Teeth grinding is an involuntary habit that causes destructive consequences to the teeth and also affects other facial structures. Teeth grinding can affect individuals of any age, and it’s not uncommon to start noticing signs of teeth grinding in teenagers. You may be made aware of your child’s teeth grinding habit in different ways, whether your child’s dentist notices signs of damage or by catching your teen mid-clench during a stressful situation.
The first step in helping your teen manage their teeth grinding habit and prevent permanent damage is determining the cause.
Possible Reasons For Teeth Grinding
Stress and Anxiety.
The most common cause of teeth grinding in children is stress and anxiety. A constantly stressed teen who is often put in a stressful state manifests their stress during sleep. The over-activity of the muscles in the jaw causes unintentional clenching and grinding of the teeth.
Sleeping disorders, like sleep apnea, are often associated with teeth grinding in patients. Studies have shown that those who suffer from various types of sleep disorders are at a higher risk of developing the habit of teeth grinding.
Side Effects of Certain Medications.
Teeth grinding is a known side effect of medications for psychotropic drugs, including antidepressants and antipsychotics. Teeth grinding can also be one of the side effects of a digestive issue.
When a child loses a permanent tooth or is missing permanent teeth, migration of the teeth changes the way a person bites down. This causes an uneven alignment that can worsen with time. An uneven bite destabilizes the occlusion of the jaw, bringing considerable stress that causes one to grind their teeth.
Long-Term Side Effects of Bruxism
Long-term effects of grinding your teeth come when the short-term effects are not given remedies. Patients with severe Bruxism can have symptoms that continue to progress without proper treatment, including:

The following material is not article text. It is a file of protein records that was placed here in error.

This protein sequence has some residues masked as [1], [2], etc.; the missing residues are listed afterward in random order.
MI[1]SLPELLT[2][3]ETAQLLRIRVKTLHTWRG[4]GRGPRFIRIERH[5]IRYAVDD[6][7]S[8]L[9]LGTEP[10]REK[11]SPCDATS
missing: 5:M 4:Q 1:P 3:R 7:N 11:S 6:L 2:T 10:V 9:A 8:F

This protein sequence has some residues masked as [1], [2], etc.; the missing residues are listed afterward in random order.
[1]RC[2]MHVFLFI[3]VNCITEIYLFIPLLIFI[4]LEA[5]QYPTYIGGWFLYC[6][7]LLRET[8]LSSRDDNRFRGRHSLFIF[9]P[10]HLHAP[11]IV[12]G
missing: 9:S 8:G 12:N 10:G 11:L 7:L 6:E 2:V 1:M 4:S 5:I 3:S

- Frequent Migraines
- Facial muscles that are taut and tight around the jaw area
- Popping or clicking of the jaw
- Tooth loss
- Excessive tooth wear
Putting a Stop To Teeth Grinding For Kids and Teens
If you think your child is grinding their teeth, the first step is to see a trusted dentist or orthodontist. A trained professional will check for signs and symptoms of grinding during an exam and look for typical wear spots on the teeth. If diagnosed by a dentist, they will likely recommend orthodontic treatment to align your child’s teeth.
Your child’s dentist or orthodontist may also recommend a mouthguard made of soft molded plastic to help protect an older child’s teeth from the effects of grinding, especially if they have already had braces. While a mouthguard will help reduce the effects of teeth grinding, it won’t stop the habit. If your child is grinding their teeth due to stress or anxiety, they may find counseling or stress management helpful in treating the underlying cause behind Bruxism.
When to See a Professional
Teeth grinding can lead to various symptoms, including facial pain, headaches, and abnormal tooth wear. If your child is complaining of any of these symptoms, we recommend scheduling an exam for them as soon as possible to avoid permanent damage.
Possible symptoms of teeth grinding in kids and teens include:
- Facial muscle pain
- Tightness and stiffness in the shoulders
- Pain and stiffness in the jaw joint
- Disruption of sleep for either you or your partner
- Worn teeth
- Increased tooth sensitivity
- Tooth loss
- Gum inflammation or receding gums
- Loose teeth
- Difficulty opening your mouth
Thomas Orthodontics is here to help you work through the possible causes of why your child may be grinding their teeth. A treatment plan can be established after a consultation appointment, and together, we can help keep your teen’s teeth healthy and damage-free.